Scribes of the King, Jewish culture was built on oral traditions. Though we would probably love to think that books existed during the times of Adam, Moses or Christ the truth of the matter is this – they didn’t. There were no books in ancient Israel. The concept of “books” in light of the scriptures and Israeli culture is purely based on a “present day” school of thought.
What you did have were a handful of texts (all of which were individual documents) and only about two percent of the population could read them. (Other documents were scribed, but they were rare and not wide spread. This is, in part, why the profession of the scribe was so coveted - respected and honored - during that time. If you knew how to write, then you were a privileged, chosen individual.)
Literacy and books as we know them today didn’t even exist or weren’t conceptualized during biblical times. The people of God depended solely on oral tradition – the passing down of stories, scripture and verse from one generation to the next with great detail and accuracy. The impact of “announcing, story telling” or “dramatizing the story” was far more realistic than distributing bound books.
There were no libraries, writing groups, copy centers, book binding centers or any of the things we’ve become accustomed to in this day and age. The schools of the scribe that existed generally fell in two categories -- a company of professionals walking out their assignments or students being trained to be scribes. All you had was a very small group of well-educated scribes on a “very elite literacy” scale who were looked upon by the people to guide them in their traditions and beliefs.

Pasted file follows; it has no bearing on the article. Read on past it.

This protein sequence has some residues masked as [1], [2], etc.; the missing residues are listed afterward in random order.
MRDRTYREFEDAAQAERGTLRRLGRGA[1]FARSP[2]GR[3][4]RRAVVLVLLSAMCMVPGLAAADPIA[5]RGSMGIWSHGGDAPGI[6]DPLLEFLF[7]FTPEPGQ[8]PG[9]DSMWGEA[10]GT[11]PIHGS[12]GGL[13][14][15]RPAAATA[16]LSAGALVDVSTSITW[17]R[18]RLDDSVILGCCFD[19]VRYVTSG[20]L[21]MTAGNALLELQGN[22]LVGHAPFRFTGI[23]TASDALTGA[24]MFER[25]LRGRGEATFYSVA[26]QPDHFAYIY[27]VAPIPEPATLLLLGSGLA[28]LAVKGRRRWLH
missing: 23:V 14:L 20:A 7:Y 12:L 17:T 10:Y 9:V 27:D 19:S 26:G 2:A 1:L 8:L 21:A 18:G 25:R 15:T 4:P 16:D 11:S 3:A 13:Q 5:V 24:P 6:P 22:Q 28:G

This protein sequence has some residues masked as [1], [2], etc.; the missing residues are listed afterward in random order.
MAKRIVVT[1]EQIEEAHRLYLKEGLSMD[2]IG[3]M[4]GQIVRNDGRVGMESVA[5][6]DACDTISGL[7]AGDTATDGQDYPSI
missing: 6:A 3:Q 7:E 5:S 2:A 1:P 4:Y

Our scribal ancestry was an oral history – not a written one. The expanding of a written history came much, much later.. and often followed the tails of advancements in technology and education.
What you had in those times were small – very small – populations of men who were raised specifically as scribes to record the most sacred and important of documents; but more importantly they were charged with publicly reading them to the people.
As you travel through the Old Covenant, you will see scribes being called upon not only to write but TO RELEASE THOSE WRITTEN WORDS over and over again to the people. The repetition was necessary. Why? Because many of the things read were EXPECTED to be remembered.
For the present day prophetic scribe the implications here are GREAT! There is absolutely NO WAY we can go into the depths of this significance here, but I look forward to sharing more from my studies in the future.
One thing we can learn from the history here is that: God represents the SPOKEN WORD. The moving and living Word.
While we are thankful for the preservation of His Word through written texts, the impact of those words expand when RELEASED ALOUD. God started oral tradition. His goal -- even during the foundation of this world – was to SPEAK all things into existence. What’s even more fascinating is that the word “reading” – and the concept of what it means to us – didn’t even exist in ancient biblical times. Think about this for a moment. In fact, the word “reading” is accurately translated in Hebrew as qara and it means TO CRY, TO SPEAK OUT LOUD. For those prophetic scribes who often experience the unction or the quickening to release a Word out loud, please know that this urgency was placed in you BY GOD himself.